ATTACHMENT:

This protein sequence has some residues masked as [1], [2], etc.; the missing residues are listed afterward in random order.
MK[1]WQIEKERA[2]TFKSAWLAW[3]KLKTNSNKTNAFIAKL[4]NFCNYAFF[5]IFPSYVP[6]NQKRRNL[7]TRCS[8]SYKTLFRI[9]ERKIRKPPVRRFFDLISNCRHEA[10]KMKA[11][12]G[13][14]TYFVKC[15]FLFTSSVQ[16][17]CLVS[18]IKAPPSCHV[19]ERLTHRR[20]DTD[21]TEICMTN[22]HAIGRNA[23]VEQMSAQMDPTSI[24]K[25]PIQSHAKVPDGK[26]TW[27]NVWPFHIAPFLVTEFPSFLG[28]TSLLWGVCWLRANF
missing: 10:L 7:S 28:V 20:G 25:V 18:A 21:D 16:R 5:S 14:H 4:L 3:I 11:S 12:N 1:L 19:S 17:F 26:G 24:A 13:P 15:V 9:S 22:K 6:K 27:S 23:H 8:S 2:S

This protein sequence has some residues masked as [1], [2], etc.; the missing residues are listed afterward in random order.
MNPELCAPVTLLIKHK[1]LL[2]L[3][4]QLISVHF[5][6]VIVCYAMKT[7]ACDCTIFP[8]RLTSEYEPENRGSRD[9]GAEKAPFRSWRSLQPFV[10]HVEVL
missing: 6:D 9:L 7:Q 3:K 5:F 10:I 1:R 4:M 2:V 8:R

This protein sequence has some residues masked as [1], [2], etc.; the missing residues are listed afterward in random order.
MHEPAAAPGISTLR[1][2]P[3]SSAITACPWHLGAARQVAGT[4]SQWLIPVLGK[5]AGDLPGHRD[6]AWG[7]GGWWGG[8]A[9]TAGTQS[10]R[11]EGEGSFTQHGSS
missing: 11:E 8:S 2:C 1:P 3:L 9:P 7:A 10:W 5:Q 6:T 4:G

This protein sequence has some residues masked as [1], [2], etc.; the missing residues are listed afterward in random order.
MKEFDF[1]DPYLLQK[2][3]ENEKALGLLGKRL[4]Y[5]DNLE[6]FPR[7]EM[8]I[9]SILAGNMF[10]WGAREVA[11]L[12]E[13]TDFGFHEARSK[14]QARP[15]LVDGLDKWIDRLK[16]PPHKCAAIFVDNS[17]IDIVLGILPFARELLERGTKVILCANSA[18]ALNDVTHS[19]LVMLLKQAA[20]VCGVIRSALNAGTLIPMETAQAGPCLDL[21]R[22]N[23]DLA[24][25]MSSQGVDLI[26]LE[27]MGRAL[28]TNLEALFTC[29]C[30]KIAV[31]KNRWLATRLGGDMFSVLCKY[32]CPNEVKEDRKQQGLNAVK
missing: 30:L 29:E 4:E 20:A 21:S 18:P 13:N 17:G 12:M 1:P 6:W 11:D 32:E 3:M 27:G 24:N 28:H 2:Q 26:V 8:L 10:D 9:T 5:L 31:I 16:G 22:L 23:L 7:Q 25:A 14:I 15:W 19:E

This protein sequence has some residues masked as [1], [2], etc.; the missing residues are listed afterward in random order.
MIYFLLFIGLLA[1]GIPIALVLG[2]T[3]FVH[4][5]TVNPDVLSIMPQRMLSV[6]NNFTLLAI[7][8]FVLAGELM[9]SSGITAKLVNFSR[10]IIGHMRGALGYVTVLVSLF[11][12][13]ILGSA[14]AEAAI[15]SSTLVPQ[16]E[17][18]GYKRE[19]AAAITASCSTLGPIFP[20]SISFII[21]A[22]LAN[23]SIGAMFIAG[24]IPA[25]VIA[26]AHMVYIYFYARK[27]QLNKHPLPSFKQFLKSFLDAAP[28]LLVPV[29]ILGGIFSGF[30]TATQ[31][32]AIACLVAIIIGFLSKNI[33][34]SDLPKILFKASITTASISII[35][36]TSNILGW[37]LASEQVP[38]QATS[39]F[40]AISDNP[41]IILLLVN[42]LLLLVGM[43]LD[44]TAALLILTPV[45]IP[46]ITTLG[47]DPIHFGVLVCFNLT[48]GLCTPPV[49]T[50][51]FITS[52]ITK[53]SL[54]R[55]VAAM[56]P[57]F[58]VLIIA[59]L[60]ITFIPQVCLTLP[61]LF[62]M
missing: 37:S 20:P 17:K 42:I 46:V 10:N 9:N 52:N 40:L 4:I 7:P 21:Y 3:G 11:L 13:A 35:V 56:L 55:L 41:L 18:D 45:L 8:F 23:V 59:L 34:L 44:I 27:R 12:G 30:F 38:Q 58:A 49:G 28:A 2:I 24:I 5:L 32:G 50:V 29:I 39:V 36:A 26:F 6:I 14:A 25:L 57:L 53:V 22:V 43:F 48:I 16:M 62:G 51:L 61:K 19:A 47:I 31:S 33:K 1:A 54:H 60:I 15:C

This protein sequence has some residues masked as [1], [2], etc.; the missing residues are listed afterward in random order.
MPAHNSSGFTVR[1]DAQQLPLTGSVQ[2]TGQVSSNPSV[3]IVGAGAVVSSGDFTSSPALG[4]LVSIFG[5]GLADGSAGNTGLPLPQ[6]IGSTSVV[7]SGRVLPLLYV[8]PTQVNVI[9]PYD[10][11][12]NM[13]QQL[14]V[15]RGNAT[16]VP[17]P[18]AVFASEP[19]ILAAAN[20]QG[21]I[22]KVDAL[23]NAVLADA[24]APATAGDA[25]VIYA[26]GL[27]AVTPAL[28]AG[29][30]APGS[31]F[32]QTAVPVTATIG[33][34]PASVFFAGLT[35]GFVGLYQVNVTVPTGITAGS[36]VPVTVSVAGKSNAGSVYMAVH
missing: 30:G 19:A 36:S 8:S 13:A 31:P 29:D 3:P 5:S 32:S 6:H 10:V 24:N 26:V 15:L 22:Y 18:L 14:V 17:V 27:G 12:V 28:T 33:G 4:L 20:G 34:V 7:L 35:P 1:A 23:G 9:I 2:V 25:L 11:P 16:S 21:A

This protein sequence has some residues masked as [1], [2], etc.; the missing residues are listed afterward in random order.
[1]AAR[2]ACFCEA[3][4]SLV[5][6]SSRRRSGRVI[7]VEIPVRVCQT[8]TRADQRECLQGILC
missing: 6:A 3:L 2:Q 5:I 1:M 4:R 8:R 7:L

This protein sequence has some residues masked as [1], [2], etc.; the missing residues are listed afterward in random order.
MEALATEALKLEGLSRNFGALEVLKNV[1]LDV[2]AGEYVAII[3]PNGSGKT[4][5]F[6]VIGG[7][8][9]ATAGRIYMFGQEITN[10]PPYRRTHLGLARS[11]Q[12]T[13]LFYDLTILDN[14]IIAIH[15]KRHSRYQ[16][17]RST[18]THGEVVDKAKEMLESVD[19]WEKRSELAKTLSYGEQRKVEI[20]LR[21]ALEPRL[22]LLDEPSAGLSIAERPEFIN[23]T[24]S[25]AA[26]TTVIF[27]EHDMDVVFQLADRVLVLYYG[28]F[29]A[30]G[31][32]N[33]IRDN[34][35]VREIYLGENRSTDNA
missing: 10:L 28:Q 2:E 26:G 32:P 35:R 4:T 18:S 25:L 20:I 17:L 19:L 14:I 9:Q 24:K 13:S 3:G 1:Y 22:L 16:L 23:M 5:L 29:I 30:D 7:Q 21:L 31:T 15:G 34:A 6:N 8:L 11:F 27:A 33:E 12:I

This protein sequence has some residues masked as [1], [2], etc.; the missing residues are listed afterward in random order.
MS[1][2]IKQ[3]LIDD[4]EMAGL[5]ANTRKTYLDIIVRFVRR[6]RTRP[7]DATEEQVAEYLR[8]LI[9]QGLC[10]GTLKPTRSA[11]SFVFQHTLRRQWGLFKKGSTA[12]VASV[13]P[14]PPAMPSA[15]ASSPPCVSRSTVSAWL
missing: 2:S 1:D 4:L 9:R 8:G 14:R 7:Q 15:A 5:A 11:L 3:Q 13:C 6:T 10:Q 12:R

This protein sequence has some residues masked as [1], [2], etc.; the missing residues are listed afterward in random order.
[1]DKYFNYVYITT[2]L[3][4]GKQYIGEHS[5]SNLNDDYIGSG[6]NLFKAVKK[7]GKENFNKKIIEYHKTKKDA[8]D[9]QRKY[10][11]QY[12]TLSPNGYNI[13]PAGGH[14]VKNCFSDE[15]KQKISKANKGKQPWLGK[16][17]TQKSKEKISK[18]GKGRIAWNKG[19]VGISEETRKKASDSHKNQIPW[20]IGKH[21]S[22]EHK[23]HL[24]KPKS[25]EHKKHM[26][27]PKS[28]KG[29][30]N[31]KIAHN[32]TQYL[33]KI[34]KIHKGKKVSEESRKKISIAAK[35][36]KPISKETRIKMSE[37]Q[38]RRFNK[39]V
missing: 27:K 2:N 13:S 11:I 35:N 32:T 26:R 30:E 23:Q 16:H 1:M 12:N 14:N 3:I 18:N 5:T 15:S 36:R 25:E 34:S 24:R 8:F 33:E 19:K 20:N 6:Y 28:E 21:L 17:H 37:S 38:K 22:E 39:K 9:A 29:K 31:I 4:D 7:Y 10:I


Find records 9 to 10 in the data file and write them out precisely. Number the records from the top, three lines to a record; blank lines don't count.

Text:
This protein sequence has some residues masked as [1], [2], etc.; the missing residues are listed afterward in random order.
MS[1][2]IKQ[3]LIDD[4]EMAGL[5]ANTRKTYLDIIVRFVRR[6]RTRP[7]DATEEQVAEYLR[8]LI[9]QGLC[10]GTLKPTRSA[11]SFVFQHTLRRQWGLFKKGSTA[12]VASV[13]P[14]PPAMPSA[15]ASSPPCVSRSTVSAWL
missing: 2:S 1:D 4:L 9:R 8:G 14:R 7:Q 15:A 5:A 11:L 3:Q 13:C 6:T 10:Q 12:R

This protein sequence has some residues masked as [1], [2], etc.; the missing residues are listed afterward in random order.
[1]DKYFNYVYITT[2]L[3][4]GKQYIGEHS[5]SNLNDDYIGSG[6]NLFKAVKK[7]GKENFNKKIIEYHKTKKDA[8]D[9]QRKY[10][11]QY[12]TLSPNGYNI[13]PAGGH[14]VKNCFSDE[15]KQKISKANKGKQPWLGK[16][17]TQKSKEKISK[18]GKGRIAWNKG[19]VGISEETRKKASDSHKNQIPW[20]IGKH[21]S[22]EHK[23]HL[24]KPKS[25]EHKKHM[26][27]PKS[28]KG[29][30]N[31]KIAHN[32]TQYL[33]KI[34]KIHKGKKVSEESRKKISIAAK[35][36]KPISKETRIKMSE[37]Q[38]RRFNK[39]V
missing: 27:K 2:N 13:S 11:I 35:N 32:T 26:R 30:E 23:Q 16:H 1:M 12:N 14:N 3:I 18:N 5:T 15:S 36:R 25:E 34:S 24:R 8:F 33:E 19:K 20:N 6:Y 28:E 21:L 17:H 37:S 38:K 22:E 39:K 9:A 29:K 31:I 4:D 7:Y 10:I